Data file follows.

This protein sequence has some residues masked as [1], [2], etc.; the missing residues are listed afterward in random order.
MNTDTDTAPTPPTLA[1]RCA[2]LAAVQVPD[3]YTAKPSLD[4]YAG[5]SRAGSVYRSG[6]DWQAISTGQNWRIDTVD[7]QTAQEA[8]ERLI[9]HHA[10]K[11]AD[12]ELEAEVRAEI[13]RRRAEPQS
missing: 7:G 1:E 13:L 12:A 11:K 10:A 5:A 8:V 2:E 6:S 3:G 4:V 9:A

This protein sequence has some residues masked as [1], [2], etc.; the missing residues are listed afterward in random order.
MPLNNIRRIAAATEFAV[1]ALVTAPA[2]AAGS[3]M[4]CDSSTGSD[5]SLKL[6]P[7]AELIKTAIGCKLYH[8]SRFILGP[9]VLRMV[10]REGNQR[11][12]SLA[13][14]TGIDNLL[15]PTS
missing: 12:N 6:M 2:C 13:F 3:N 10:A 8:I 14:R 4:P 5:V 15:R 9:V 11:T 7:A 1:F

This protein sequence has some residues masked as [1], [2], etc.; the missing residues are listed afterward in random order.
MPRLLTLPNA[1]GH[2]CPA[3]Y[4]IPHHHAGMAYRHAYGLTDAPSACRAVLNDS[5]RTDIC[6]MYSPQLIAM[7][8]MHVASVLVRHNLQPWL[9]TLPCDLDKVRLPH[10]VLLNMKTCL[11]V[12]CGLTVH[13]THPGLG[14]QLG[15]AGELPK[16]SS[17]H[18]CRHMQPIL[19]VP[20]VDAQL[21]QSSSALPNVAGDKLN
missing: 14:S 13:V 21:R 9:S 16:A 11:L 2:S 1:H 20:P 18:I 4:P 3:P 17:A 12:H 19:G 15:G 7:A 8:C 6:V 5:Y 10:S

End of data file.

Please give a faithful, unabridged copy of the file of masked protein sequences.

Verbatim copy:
This protein sequence has some residues masked as [1], [2], etc.; the missing residues are listed afterward in random order.
MNTDTDTAPTPPTLA[1]RCA[2]LAAVQVPD[3]YTAKPSLD[4]YAG[5]SRAGSVYRSG[6]DWQAISTGQNWRIDTVD[7]QTAQEA[8]ERLI[9]HHA[10]K[11]AD[12]ELEAEVRAEI[13]RRRAEPQS
missing: 7:G 1:E 13:L 12:A 11:K 10:A 5:A 8:V 2:E 6:S 3:G 4:V 9:A

This protein sequence has some residues masked as [1], [2], etc.; the missing residues are listed afterward in random order.
MPLNNIRRIAAATEFAV[1]ALVTAPA[2]AAGS[3]M[4]CDSSTGSD[5]SLKL[6]P[7]AELIKTAIGCKLYH[8]SRFILGP[9]VLRMV[10]REGNQR[11][12]SLA[13][14]TGIDNLL[15]PTS
missing: 12:N 6:M 2:C 13:F 3:N 10:A 8:I 14:R 4:P 5:V 15:R 9:V 11:T 7:A 1:F

This protein sequence has some residues masked as [1], [2], etc.; the missing residues are listed afterward in random order.
MPRLLTLPNA[1]GH[2]CPA[3]Y[4]IPHHHAGMAYRHAYGLTDAPSACRAVLNDS[5]RTDIC[6]MYSPQLIAM[7][8]MHVASVLVRHNLQPWL[9]TLPCDLDKVRLPH[10]VLLNMKTCL[11]V[12]CGLTVH[13]THPGLG[14]QLG[15]AGELPK[16]SS[17]H[18]CRHMQPIL[19]VP[20]VDAQL[21]QSSSALPNVAGDKLN
missing: 14:S 13:V 21:R 9:S 16:A 11:L 2:S 1:H 20:P 18:I 4:P 3:P 17:A 12:H 19:G 15:G 7:A 8:C 6:V 5:Y 10:S